20. Arsenic Removal from Drinking Water by Adsorptive Media, U.S. EPA Demonstration Project at LEADS Head Start Building in Buckeye Lake, OH - Final Performance Evaluation Report

    Science.gov (United States)

    This report documents the activities performed and the results obtained for the arsenic removal treatment technology demonstration project at Licking Economic Action Development Study (LEADS) Head Start School in Buckeye Lake, Ohio. The objectives of the project were to evaluate...

  1. Affirmative Action at Work

    Directory of Open Access Journals (Sweden)

    Jack McKillip

    2001-04-01

    Full Text Available IMGIP and ICEOP are minority graduate fellowship programs sponsored by the State of Illinois in order to increase the number of minority faculty and professional staff at Illinois institutions of higher education through graduate fellowships, networking and mentoring support. Nearly 850 fellowships have been awarded since 1986. A performance audit examined immediate (areas of graduate study, ethnicity of awards, intermediate (graduation areas and rates, and long-range results (academic job placement. The primary source for the audit was the database maintained by the programs' administrative office. These data were compared with data sets maintained by the Illinois Board of Higher Education and with national benchmarks (NSF and Ford Foundation Minority Graduate Fellowships. Findings revealed: (a the IMGIP and ICEOP programs led to major diversification of minority doctoral study in Illinois; (b a high percentage of all fellows graduated, both absolutely and in relation to national benchmarks, and fellows made up a large percentage of doctoral degrees awarded to minorities by Illinois institutions (e.g., 46% of doctorates in the hard sciences awarded to African Americans from 1988-1998; and (c fellows made up an important proportion of all minority faculty in Illinois (9%. Most ICEOP doctoral fellows and many other fellows have taken academic positions. The audit revealed outcomes-based evidence of a successful affirmative action program in higher education—evidence that is not otherwise available.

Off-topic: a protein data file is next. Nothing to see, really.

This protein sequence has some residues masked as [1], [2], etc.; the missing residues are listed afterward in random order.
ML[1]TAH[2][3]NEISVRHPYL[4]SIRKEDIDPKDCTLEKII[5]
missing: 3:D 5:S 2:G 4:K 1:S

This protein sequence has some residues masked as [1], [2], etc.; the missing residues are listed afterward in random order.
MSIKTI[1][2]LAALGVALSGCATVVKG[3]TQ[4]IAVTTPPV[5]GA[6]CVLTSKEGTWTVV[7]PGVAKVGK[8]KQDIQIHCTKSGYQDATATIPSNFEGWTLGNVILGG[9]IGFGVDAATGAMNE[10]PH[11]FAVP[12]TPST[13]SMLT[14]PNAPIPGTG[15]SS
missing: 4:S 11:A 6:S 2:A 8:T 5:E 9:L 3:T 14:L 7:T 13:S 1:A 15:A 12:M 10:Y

2. Less chalk more action

    Science.gov (United States)